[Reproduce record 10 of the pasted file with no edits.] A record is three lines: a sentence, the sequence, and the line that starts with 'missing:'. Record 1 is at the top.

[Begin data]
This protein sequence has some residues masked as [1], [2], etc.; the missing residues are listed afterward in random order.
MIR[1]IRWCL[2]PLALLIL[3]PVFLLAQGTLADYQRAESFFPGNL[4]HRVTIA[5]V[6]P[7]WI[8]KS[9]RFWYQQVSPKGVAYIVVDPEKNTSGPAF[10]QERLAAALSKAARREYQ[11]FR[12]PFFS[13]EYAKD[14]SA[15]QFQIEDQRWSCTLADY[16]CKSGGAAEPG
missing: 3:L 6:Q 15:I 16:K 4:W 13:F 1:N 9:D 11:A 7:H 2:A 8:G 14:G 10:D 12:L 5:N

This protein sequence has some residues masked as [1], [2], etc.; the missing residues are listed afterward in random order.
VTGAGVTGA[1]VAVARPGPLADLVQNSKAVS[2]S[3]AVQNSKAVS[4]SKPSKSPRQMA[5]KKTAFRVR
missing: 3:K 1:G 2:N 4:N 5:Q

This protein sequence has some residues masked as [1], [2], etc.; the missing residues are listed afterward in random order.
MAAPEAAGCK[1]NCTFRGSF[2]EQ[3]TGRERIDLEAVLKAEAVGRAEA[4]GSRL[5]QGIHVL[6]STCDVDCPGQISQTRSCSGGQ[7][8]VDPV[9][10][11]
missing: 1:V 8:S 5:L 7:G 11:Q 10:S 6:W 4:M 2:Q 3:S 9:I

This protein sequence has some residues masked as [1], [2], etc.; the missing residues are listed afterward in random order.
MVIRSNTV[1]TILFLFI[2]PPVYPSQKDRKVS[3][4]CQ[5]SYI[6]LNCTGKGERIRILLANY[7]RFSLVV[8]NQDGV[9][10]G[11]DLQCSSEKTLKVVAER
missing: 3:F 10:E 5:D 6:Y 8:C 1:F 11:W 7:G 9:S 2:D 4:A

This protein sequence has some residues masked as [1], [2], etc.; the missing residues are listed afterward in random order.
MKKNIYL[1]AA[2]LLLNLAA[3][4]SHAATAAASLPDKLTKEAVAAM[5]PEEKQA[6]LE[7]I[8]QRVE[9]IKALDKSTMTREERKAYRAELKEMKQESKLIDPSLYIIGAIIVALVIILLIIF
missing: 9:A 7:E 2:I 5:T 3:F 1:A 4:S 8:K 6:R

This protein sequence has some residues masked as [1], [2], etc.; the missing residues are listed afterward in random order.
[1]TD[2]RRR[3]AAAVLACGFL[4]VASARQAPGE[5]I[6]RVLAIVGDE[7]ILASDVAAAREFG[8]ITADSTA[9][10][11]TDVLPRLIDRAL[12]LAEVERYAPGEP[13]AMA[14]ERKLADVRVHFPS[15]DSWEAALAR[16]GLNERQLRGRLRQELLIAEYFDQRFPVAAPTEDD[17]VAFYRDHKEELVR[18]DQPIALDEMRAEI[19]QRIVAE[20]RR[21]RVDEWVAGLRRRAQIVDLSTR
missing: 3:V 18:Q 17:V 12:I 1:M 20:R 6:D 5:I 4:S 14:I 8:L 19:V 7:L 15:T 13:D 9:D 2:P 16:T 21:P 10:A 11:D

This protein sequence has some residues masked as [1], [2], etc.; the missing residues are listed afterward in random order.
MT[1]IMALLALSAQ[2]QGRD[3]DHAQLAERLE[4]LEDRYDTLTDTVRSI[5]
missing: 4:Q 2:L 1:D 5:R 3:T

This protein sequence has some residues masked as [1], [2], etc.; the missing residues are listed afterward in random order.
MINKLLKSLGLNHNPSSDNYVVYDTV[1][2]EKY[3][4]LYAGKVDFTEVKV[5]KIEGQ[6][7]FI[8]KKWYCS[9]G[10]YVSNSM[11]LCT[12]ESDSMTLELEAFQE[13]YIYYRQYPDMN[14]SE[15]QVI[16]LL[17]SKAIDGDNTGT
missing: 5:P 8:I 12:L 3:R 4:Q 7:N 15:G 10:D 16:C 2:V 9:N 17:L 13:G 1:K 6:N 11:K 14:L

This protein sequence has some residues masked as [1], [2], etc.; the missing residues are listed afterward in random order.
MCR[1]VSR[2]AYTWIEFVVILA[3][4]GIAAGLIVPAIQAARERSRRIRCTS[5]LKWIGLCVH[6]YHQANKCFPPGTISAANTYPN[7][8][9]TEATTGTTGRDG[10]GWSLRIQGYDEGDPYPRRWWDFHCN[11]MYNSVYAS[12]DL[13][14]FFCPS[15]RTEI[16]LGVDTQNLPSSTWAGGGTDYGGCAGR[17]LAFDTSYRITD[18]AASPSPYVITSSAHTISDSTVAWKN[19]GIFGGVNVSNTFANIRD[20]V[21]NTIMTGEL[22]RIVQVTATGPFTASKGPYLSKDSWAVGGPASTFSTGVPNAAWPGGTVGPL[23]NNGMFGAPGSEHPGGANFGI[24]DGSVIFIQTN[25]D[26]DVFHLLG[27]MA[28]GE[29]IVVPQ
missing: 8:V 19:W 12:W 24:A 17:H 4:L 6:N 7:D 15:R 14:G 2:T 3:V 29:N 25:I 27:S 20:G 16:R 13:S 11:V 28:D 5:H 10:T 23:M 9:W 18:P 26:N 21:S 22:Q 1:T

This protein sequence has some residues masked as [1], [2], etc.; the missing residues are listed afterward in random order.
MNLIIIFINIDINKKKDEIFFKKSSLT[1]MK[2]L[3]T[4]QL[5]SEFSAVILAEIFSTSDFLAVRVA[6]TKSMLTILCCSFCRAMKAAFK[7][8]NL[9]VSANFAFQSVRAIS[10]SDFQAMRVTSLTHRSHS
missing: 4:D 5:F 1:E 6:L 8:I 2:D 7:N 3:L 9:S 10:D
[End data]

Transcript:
This protein sequence has some residues masked as [1], [2], etc.; the missing residues are listed afterward in random order.
MNLIIIFINIDINKKKDEIFFKKSSLT[1]MK[2]L[3]T[4]QL[5]SEFSAVILAEIFSTSDFLAVRVA[6]TKSMLTILCCSFCRAMKAAFK[7][8]NL[9]VSANFAFQSVRAIS[10]SDFQAMRVTSLTHRSHS
missing: 4:D 5:F 1:E 6:L 8:I 2:D 7:N 3:L 9:S 10:D